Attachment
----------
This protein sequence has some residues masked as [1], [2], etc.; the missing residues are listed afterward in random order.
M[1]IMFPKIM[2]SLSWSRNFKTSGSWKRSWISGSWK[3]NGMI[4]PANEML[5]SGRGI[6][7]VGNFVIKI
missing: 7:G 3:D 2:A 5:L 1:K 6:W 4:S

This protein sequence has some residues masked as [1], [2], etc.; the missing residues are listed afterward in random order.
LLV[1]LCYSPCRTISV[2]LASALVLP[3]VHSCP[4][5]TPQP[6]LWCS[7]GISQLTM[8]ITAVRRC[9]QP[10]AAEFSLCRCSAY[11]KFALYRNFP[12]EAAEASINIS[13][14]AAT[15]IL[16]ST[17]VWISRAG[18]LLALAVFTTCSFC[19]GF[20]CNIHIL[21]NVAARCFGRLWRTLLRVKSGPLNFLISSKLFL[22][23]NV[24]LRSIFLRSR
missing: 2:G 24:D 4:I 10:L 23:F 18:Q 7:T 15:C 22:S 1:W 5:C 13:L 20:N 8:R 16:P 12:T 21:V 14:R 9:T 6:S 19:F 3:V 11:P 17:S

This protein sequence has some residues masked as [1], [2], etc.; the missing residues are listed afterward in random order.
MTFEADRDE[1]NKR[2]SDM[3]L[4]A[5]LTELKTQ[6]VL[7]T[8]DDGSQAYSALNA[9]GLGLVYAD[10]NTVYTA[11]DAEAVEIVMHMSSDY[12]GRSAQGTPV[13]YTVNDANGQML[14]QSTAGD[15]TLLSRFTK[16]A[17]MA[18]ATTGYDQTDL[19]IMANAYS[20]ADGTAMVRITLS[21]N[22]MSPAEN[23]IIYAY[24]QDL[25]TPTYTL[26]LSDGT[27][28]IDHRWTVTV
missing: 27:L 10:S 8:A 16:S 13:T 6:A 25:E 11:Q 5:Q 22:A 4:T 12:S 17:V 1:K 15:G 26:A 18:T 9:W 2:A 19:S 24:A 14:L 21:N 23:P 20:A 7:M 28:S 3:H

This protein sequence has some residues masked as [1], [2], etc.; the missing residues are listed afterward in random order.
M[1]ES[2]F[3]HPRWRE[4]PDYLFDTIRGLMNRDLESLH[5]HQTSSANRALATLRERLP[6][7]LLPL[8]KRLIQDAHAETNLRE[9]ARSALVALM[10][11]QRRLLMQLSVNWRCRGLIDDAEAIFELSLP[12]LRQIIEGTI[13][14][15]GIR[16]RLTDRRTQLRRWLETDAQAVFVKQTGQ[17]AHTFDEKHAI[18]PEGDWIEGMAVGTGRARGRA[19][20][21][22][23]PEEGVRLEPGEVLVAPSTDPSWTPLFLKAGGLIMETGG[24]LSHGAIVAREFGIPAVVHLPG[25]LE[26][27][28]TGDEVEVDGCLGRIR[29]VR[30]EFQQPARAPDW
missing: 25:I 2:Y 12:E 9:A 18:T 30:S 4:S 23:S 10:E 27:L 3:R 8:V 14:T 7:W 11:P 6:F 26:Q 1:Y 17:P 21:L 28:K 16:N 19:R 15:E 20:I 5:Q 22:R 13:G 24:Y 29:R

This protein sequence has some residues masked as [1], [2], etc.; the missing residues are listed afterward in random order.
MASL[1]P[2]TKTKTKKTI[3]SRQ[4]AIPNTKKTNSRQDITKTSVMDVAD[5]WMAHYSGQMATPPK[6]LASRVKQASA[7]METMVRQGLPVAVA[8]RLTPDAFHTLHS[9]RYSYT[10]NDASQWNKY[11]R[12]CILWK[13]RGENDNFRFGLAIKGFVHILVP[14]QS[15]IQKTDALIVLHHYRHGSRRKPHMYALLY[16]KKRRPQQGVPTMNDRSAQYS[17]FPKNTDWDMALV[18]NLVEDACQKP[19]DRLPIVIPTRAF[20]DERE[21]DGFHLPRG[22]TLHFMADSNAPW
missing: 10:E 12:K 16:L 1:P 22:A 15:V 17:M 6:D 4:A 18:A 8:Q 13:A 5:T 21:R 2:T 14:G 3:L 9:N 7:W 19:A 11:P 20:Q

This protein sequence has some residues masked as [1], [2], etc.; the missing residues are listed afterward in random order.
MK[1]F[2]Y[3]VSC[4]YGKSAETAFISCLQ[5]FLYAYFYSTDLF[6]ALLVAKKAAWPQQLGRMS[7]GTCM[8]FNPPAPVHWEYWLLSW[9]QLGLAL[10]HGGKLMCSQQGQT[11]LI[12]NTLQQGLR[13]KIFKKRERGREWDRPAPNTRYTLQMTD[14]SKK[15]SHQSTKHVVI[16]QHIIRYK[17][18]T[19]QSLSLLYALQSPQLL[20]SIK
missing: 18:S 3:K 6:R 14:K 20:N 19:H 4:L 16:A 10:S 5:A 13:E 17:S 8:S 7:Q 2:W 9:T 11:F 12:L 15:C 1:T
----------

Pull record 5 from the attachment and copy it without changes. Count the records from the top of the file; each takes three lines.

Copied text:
This protein sequence has some residues masked as [1], [2], etc.; the missing residues are listed afterward in random order.
MASL[1]P[2]TKTKTKKTI[3]SRQ[4]AIPNTKKTNSRQDITKTSVMDVAD[5]WMAHYSGQMATPPK[6]LASRVKQASA[7]METMVRQGLPVAVA[8]RLTPDAFHTLHS[9]RYSYT[10]NDASQWNKY[11]R[12]CILWK[13]RGENDNFRFGLAIKGFVHILVP[14]QS[15]IQKTDALIVLHHYRHGSRRKPHMYALLY[16]KKRRPQQGVPTMNDRSAQYS[17]FPKNTDWDMALV[18]NLVEDACQKP[19]DRLPIVIPTRAF[20]DERE[21]DGFHLPRG[22]TLHFMADSNAPW
missing: 10:E 12:K 16:L 1:P 22:A 15:V 17:M 6:D 4:A 18:A 8:Q 13:A 5:T 21:R 2:T 14:G 3:L 9:N 7:W 19:A 11:P 20:Q